Pestel and I enter the rain forest room and we are engulfed in humidity. Mist lingers from the early morning rain. It swelters. The birds are smaller, at first sluggish, but as we play they dart all over the place. These tropical types are more agile, instantly melodic. “Ba ba bu ba pe pa,” sings a bright yellow Spreo superbus, the superb starling, a clear pentatonic scale. Superb indeed. Magnificently clear, five open tones. It’s an open invitation to us wind players. All the world’s human cultures welcome those five friends. And now we hear it clear as day from a bird.

Soon he’s eclipsed by the Indian shama thrush (Copsychus malabaricus), a virtuoso mimic and explorateur. One new phrase after another. Anything we play is just raw material for him. An orange mockingbird of the tropics, nothing fazes this guy and he keeps coming back with a new variation. He’s not stuck in a rut. Nothing here seems preset: every song he sings seems brand new.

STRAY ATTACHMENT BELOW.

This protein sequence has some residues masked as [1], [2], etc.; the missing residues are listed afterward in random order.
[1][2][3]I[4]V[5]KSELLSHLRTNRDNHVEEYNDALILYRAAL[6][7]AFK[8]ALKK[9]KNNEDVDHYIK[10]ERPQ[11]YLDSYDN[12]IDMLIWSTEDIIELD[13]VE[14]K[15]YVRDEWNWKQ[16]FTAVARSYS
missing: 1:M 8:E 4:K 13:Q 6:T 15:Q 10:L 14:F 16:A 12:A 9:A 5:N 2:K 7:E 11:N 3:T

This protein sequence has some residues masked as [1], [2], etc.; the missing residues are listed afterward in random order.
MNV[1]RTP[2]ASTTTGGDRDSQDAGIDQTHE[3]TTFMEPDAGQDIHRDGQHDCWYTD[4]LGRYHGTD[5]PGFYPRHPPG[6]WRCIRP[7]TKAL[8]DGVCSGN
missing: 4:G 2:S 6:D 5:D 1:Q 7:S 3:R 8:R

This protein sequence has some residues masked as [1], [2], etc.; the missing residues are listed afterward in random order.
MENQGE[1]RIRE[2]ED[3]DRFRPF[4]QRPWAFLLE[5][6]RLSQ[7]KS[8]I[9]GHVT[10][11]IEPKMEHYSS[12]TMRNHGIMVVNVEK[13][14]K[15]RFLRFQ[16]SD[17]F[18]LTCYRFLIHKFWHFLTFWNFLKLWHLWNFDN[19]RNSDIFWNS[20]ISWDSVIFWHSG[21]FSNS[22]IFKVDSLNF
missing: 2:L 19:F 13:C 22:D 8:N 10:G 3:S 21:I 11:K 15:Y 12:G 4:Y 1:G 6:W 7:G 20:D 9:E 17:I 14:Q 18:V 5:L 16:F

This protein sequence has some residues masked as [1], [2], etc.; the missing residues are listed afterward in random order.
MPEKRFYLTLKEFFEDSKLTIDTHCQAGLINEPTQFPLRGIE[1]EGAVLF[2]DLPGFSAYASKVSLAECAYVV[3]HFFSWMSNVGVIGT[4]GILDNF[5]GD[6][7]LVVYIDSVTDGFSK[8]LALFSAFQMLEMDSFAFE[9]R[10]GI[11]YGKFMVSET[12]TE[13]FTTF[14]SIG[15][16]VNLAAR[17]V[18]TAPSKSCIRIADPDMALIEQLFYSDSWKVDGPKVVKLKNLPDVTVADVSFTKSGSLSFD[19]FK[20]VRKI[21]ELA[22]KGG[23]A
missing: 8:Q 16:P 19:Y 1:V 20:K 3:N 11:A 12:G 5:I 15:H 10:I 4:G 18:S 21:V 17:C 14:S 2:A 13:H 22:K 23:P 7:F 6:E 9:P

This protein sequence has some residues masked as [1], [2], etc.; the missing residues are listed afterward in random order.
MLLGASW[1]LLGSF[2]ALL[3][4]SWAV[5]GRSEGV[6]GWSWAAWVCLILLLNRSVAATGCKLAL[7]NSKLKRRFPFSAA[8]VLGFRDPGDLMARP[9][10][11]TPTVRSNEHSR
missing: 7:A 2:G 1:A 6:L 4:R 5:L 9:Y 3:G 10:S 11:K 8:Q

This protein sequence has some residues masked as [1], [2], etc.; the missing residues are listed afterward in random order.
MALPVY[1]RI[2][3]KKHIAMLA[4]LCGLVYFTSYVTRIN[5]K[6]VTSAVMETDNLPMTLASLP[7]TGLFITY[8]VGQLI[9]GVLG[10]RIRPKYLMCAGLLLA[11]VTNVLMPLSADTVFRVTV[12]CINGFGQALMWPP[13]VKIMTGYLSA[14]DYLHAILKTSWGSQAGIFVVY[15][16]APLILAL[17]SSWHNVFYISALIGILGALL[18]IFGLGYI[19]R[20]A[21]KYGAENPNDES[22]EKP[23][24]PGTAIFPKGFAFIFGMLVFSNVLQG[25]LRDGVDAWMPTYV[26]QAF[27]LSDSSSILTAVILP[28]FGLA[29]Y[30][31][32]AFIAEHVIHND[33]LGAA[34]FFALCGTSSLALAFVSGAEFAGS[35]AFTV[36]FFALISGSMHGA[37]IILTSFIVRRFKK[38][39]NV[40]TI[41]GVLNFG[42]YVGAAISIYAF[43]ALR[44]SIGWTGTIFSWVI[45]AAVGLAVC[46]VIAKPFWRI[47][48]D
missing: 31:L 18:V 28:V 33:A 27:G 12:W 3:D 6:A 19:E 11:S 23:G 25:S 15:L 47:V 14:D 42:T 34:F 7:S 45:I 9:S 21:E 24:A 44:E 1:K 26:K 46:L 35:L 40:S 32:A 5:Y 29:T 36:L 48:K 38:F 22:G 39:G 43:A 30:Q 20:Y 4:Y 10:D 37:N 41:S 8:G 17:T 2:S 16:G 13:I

“Wait a minute, I thought these songs were innate,” I ask Pestel. “Don’t these guys need just one simple tune sung as well as possible to get the girls?”

“That’s the adaptive evolutionary model,” he lectures me. “But the real world is always more than they tell us. You could say the same thing about human music and it might be correct. Every rock star wants the groupie’s love. But does that ever touch the music? Every bird’s got a syrinx instead of a larynx. They’re not like us. They are able to make far more sounds than they usually do. When humans get involved, we provoke them.”